Why Maintain My Septic System.
There are many reasons why septic system operation and maintenance is so important.
- Because all systems are designed to operate with routine maintenance; like your car or truck
- Because it typically costs $5,000 to $20,000 to replace a failing septic system with a new, alternative type of sewage disposal system which you will likely need if yours fails.
- Because contact with untreated human waste and wastewater can make people sick and contaminate nearby wells, groundwater, and drinking water sources.
- Because a well-functioning system protects the health of your family, neighborhood, and the environment.
- Because it protects the financial investment you have in your home and neighborhood.
- Because a failed septic system can bring declining property values, deny building permits, and delay real estate sales until repaired or replaced.
- Because it’s the law; the State Board of Health regulations (WAC 246-272A) state that septic system owners shall” assure a complete evaluation of the system components to determine functionality, maintenance needs, and compliance with regulations and any permits “and for local Health Departments to educate and monitor system performance, particularly in areas of special concern.
When is a septic system failing?
A septic system is said to have failed when it no longer fulfills its function of absorbing and treating wastewater from your home. When this occurs, wastewater may back up in your yard, or (less obviously but cause for equal concern) may contaminate your well water and nearby surface waters with pathogens and nutrients (e.g., phosphorous, nitrogen).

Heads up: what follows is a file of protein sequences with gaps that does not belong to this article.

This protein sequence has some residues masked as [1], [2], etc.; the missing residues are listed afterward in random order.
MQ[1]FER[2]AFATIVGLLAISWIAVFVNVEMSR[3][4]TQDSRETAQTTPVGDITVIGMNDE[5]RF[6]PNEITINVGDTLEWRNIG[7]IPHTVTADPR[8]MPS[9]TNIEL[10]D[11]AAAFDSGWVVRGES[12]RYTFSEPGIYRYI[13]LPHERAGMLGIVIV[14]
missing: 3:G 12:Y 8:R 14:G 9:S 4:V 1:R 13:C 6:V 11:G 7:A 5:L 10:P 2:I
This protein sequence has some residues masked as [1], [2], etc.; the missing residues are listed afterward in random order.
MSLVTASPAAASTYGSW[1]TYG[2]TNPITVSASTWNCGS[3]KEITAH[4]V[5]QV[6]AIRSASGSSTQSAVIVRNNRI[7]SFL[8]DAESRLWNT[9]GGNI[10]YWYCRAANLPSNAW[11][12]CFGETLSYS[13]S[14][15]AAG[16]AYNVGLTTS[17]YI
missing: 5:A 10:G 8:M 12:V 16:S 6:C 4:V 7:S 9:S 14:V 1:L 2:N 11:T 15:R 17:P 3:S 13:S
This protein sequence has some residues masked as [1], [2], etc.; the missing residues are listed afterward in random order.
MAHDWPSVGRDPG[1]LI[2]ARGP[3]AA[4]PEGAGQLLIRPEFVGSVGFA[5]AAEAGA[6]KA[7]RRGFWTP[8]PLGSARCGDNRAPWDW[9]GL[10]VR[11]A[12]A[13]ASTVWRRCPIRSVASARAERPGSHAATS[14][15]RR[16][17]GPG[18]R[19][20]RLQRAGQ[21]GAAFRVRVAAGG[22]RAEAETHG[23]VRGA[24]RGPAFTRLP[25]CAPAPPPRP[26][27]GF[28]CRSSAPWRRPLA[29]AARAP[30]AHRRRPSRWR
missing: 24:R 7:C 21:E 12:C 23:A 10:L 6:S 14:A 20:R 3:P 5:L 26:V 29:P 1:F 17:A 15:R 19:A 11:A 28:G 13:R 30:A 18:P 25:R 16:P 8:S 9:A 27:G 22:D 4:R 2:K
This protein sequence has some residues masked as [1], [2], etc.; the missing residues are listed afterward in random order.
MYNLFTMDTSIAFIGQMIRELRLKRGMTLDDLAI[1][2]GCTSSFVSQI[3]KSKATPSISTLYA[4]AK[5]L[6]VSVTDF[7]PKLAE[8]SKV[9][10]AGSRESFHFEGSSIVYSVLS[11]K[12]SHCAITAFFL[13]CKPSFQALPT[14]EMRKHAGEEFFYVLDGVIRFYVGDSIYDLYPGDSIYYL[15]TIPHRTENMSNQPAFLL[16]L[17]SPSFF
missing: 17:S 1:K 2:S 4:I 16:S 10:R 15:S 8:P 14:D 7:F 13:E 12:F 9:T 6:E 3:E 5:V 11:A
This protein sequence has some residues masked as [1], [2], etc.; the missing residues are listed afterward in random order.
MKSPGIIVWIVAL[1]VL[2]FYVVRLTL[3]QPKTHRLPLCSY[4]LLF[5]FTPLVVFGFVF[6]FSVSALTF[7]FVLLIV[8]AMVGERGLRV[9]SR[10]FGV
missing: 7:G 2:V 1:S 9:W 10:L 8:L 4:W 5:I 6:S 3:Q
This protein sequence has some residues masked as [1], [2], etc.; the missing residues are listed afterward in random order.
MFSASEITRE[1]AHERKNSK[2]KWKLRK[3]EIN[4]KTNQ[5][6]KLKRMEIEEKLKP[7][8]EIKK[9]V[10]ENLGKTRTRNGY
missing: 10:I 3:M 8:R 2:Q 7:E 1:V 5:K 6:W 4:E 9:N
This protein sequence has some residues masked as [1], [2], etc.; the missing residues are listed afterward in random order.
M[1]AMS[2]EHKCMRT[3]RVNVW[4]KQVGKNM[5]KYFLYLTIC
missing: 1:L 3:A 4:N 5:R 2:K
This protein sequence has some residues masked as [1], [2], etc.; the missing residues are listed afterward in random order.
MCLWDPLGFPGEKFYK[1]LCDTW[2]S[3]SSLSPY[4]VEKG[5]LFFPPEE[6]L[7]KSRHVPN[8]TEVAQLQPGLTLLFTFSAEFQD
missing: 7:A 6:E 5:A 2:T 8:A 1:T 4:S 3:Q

Most drainfields have a design life of 20-30 years, at the end of which their soils are simply too clogged to accept wastewater for treatment. This clogging can happen prematurely if, for example, high amounts of solids are consistently carried over from your septic tank to your drainfield (e.g., you haven’t pumped your septic tank for years and/or you consistently overload your system). Hydraulic overloading can cause drainfield failure because continual saturation of the soil in the drainfield can affect the quality of the soil and its ability to naturally remove toxins, bacteria, viruses, and other pollutants from the wastewater. While improper care and maintenance is by far the leading cause of septic system failure, poor design and siting can also be a factor: perhaps your drainfield was sized too small for your household, or the soils are poorly drained.